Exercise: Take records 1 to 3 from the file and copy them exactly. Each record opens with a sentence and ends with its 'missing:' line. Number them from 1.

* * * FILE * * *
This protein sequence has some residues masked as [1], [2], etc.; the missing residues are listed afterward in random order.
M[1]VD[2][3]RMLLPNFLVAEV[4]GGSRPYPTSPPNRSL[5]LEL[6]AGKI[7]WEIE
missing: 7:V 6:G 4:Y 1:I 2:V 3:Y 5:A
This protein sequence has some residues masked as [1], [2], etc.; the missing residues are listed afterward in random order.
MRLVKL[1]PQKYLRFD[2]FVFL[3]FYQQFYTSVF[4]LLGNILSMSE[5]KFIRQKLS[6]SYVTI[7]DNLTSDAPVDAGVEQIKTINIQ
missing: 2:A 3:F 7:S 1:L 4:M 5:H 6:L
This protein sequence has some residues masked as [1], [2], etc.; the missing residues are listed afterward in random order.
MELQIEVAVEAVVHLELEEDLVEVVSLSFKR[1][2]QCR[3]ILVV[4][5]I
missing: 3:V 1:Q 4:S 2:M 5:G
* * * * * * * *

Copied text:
This protein sequence has some residues masked as [1], [2], etc.; the missing residues are listed afterward in random order.
M[1]VD[2][3]RMLLPNFLVAEV[4]GGSRPYPTSPPNRSL[5]LEL[6]AGKI[7]WEIE
missing: 7:V 6:G 4:Y 1:I 2:V 3:Y 5:A
This protein sequence has some residues masked as [1], [2], etc.; the missing residues are listed afterward in random order.
MRLVKL[1]PQKYLRFD[2]FVFL[3]FYQQFYTSVF[4]LLGNILSMSE[5]KFIRQKLS[6]SYVTI[7]DNLTSDAPVDAGVEQIKTINIQ
missing: 2:A 3:F 7:S 1:L 4:M 5:H 6:L
This protein sequence has some residues masked as [1], [2], etc.; the missing residues are listed afterward in random order.
MELQIEVAVEAVVHLELEEDLVEVVSLSFKR[1][2]QCR[3]ILVV[4][5]I
missing: 3:V 1:Q 4:S 2:M 5:G